I was fortunate to be able to meet one of the more experienced Asian private equity researchers early on. The picture painted of private equity in Asia is bleak. With significant shrinkage in the industry and continued difficulty fund raising, the industry is not the happy place it once was. This may be good as it allows a clean up. People with suitable skills, attitude and experience remain while those with a more short term outlook will relocate to other industries. And the value of VC – screening investments – will become more rigorously developed.
There is also a pinch at the operating end. Companies need capital to develop, yet uncertainty is preventing lenders and investors from making commitments – they are unable to characterise and quantify the business and market risks that they face.
There was some cynicism levelled at the rationale for GRI Equity: to paraphrase “Hong Kong people are only interested in short term profit” (which may be levelled at any illiquid investment). Although, I probably wasn't able to remove this mindset, by the end of a meeting with the research team, they were already pointing out sustainable opportunities and signs of Hong Kong moving up the sustainable technology value chain.
The biggest sign was the July 1st march about Article 23. A peaceful walk by “the people” was registered by the authorities who adapted their position to compromise. A fantastic advance for all parties concerned. Many smaller signs of unsatisfied demand for sustainable alternatives where highlighted, like the organic food in supermarkets, increasingly rigorous pollution regulations, audit of manufacturing practices of subcontractors, the sustainability initiatives by MTR, CLP and others, and increasing concern over air quality.
A brief meeting with ASrIA (Association for Sustainable and Responsible Investment in Asia) seemed to confirm that there is a burgeoning demand from private sustainable businesses for equity capital though there are few teams designed or focussed on sustainable private equity.
The UNEP Finance Initiatives briefing was attended by over 30 people, mainly advisors, investors and a couple of operators. A useful presentation of their rationale. UNEP FI is 90% private sector funded. It has 4 main business units: Asset management, Climate Change, Environment Management & Reporting, Financial Systems. Approach is guided by the Millennium Development Goals (www.developmentgoals.org), which is more a guide for government, and the Global Compact (www.unglobalcompact.org), more for business. In particular, they want to include the other 4 billion people in the market and match long and short term objectives.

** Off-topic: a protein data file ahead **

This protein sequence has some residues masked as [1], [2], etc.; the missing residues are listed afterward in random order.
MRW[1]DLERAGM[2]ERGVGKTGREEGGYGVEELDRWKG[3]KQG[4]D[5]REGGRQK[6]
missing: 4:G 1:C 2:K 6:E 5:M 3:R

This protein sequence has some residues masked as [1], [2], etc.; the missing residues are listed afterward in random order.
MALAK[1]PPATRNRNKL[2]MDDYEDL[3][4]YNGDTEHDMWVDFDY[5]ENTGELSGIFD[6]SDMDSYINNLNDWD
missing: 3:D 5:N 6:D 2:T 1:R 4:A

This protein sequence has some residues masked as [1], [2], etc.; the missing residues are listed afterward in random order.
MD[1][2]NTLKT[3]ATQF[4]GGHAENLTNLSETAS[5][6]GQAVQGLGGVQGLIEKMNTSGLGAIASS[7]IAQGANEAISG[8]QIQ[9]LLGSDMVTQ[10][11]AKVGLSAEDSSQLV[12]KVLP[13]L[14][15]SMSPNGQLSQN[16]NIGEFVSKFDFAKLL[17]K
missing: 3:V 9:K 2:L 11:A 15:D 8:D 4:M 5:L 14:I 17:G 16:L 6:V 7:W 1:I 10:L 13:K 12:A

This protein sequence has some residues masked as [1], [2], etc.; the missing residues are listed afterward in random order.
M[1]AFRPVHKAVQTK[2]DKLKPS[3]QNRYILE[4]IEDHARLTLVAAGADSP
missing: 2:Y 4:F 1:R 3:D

Most exciting – on entering noticed that 2 of the three exhibitors were based at the Tech Centre, where I worked on the founding team at startup! Both demonstrating sustainable tech: a water cleaner and recycled rubber application. The Tech Centre seems to be a worthy incubator.
Some notes from the Financing Sustainability conference by Business Environment Council (www.bec.org.hk):
Significant growth in linux on servers; UNIX and Windows flat. Attractive because of security, stability, speed and ease of customisation. Used for mission critical applications.
However, linux becoming a viable desktop solution still remains a challenge for many (although GRI Equity has implemented it). This may be because of large private or corporate fee streams influenced by MS and its shareholders creating a conflict. Costs of maintaining MS desktop very high – large organisations still not yet implemented XP switch.
www.IFC.org putting sustainability criteria in all its activities. Woicke leading the change. Positive meetings but amorphous organisation ... we'll see.
Www.Civic-Exchange.org.hk an excellent source of guidance on making a difference in one's community. Developed by Christine Loh. Useful commentary on Hong Kong's political development. Noticed coincidence of personal ties to Hong Kong, Ireland and Quebec which are all dealing with separation issues and emerging constitutional law .
Natural packaging business seeking partner.
ASrIA promoting the practice of allocating a part of pensions to SRI funds.
Market cost conscious; relevance of risk still not yet embedded.
Sanctuary Resorts focussing on building spas with a holistic approach to providing value: body, mind and spirit. Acclaimed Bale, Nusa Dua resort in Bali. Good website and +ve customer feedback. But well out of the price range of most people! Interest in Irish sanctuary eg Liss Ard. Evason, a similar offering, also represented.
Several opportunities, including at Tech Centre. Vietnam waste needs additional planning but attractive proposal.
Met a sustainable fund of funds which seeks absolute control of investee funds, and focusing on clean energy. Modern offices and well backed.